R, the coefficient of reliability is the estimated proportion of inter-subject variance that is not due to measurement error, defined by the equation:
SD2 is the total inter-subject variance for the study population. Scores vary from 0 to 1, with 0 indicating that all between subject variations are due to measurement error and a value of 1 indicating that no measurement error is present. Higher R values are indicative of greater precision, with values above 0.95 considered acceptable, 0.8 considered sufficient and values lower than 0.7 considered minimally acceptable measurement error . All three reliability measurements (TEM, %TEM, and R) were calculated to compare with published reliability statistics. Finally, an F-statistic was calculated to test differences between intra-observer reliabilities by squaring the technical error of measurement to create a variance and dividing one by another: F = TEM2(intra1)/TEM2(intra2) with degrees of freedom = N-1. A significance level of 0.05 was used to determine statistical significance .
In total 125 children were recruited and measured 4 times, contributing 498 weight measurements and 500 length or height measurements. These measurements were performed by 6 trained research assistants (RA) from the TARGet Kids! research network and 16 primary care team members. Additional file 1: Table S1 shows the proportion of measurements each observer contributed to the study. Summary statistics of the subject characteristics are presented in Table 1. The median age was 19 months (IQR 9.0 to 53.0 months); there were 68 children (54.4%) < 2 years, 31 (24.8%) between 2 and 5 years, and 26 (20.8%) > 5 to 18 years. Boys and girls were almost equally represented, 50.4 and 49.6%, respectively. The majority of infants and children had a normal weight (between − 2 and ≤ 1 BMI z-score), 6.5% had a ‘risk of overweight’ (zBMI between 1 and ≤ 2) and 5.7% had ‘overweight’ status (zBMI ≥2). One subject < 2 years became agitated and only completed 1 set of weight measurements; therefore the sample to calculate inter- and intra-observer reliability in this age group was decreased by 2 and 1, respectively.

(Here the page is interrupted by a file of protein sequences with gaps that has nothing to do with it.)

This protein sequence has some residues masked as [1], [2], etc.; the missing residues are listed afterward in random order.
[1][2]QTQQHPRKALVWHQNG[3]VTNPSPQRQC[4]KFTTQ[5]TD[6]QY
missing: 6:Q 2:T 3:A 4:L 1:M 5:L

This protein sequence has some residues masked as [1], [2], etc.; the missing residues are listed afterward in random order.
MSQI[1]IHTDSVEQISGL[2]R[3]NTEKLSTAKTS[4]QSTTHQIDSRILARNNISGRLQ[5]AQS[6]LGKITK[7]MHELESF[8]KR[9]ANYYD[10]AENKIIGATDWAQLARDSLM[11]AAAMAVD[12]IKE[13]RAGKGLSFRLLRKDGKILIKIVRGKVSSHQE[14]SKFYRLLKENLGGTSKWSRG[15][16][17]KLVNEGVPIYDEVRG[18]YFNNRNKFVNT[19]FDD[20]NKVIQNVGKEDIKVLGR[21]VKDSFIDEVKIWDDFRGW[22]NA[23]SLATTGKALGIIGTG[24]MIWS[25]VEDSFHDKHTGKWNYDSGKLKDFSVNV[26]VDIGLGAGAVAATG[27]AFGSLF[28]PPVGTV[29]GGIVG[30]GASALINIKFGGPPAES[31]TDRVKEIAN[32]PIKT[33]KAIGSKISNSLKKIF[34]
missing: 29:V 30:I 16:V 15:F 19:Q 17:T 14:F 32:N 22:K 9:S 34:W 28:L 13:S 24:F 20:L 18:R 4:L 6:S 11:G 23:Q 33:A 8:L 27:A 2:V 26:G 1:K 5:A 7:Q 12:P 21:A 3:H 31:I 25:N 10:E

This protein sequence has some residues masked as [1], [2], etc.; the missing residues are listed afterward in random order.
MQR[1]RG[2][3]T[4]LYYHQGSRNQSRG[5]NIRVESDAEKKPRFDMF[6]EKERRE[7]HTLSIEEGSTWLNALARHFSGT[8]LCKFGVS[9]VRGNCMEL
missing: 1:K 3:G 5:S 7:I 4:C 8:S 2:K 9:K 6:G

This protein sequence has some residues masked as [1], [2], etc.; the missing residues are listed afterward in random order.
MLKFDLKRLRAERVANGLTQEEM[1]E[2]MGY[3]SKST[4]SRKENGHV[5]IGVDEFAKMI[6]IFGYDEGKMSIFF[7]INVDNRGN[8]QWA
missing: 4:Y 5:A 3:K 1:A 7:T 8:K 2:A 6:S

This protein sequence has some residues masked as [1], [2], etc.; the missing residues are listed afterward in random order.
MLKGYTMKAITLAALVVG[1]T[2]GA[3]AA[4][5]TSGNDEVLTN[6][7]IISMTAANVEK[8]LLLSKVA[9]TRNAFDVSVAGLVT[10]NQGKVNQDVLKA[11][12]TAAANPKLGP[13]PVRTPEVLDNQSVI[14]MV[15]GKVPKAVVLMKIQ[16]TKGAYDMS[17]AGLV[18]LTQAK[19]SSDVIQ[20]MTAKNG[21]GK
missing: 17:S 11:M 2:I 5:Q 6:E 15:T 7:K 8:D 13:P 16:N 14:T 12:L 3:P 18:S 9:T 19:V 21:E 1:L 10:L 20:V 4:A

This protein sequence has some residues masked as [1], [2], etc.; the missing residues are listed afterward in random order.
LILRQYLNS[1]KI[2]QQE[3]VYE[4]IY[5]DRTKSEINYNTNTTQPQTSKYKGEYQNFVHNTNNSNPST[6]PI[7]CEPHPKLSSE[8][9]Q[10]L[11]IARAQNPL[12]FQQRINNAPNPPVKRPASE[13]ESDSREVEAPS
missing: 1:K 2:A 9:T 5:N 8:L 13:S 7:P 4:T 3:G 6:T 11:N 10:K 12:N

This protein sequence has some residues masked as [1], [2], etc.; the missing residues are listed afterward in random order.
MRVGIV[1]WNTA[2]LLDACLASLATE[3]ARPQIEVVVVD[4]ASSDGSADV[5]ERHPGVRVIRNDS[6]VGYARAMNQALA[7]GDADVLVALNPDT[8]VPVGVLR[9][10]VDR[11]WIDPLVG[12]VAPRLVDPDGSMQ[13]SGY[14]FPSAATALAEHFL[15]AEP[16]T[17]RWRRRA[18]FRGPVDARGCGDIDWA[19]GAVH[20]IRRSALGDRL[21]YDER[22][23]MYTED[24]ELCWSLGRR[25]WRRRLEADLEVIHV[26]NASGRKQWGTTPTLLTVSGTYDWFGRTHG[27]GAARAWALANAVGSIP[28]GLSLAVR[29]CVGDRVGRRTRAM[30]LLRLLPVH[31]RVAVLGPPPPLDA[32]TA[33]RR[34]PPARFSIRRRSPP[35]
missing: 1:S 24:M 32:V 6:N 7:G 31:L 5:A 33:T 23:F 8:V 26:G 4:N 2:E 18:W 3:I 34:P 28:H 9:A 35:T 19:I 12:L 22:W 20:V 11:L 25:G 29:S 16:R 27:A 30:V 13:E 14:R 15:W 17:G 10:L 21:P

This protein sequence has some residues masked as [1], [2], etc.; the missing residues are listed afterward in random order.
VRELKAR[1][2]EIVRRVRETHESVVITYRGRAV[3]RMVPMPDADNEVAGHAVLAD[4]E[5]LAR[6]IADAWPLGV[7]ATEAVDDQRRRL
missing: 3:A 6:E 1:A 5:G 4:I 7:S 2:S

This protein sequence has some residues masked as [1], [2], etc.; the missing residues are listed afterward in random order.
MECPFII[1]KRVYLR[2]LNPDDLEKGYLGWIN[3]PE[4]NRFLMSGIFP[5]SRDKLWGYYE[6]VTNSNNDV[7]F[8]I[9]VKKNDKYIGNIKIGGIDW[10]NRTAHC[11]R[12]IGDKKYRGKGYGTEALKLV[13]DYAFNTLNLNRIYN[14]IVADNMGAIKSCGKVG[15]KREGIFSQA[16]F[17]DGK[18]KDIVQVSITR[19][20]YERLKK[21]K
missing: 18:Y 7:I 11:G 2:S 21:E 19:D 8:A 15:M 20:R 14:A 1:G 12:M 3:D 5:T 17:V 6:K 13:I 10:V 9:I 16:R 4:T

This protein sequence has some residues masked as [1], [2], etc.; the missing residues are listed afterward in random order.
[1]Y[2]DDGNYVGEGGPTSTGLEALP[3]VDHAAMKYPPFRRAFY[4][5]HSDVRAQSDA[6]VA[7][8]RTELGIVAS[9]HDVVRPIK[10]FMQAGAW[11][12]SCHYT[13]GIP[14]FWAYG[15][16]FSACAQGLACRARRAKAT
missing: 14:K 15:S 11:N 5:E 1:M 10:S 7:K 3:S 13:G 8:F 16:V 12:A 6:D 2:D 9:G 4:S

Intra- and inter-observer reliability for each measurement type by age group is presented in Table 2. The absolute mean difference for weight ranged from 0.03–0.15 kg and 0.52–0.77 cm for length/height. Overall, all %TEM values for weight, length and height were in the acceptable range of < 2%  and coefficients of reliability (R) values were all > 99%, representing very good reliability between repeated measurements performed by two independent observers . Inter-observer reliability of length, < 2 years, had the highest TEM (0.73 cm) and a %TEM of 1.03%. Relative TEM for weight slightly increased as child age increased from 0.64% in children < 2 years to 0.70% in children > 5 years. In contrast, the %TEM for length/height improved as child age increased from 1.03% to 0.36%. Figure 1 shows the inter- and intra-observer differences in weight, length/height by age group (< 2 and ≥ 2 years) using Bland-Altman plots. The majority of differences were within 2 standard deviations of the mean, considered acceptable levels of error. The largest differences were length measurements of children < 2 years, and the smallest differences were weight measurements of children < 2 years.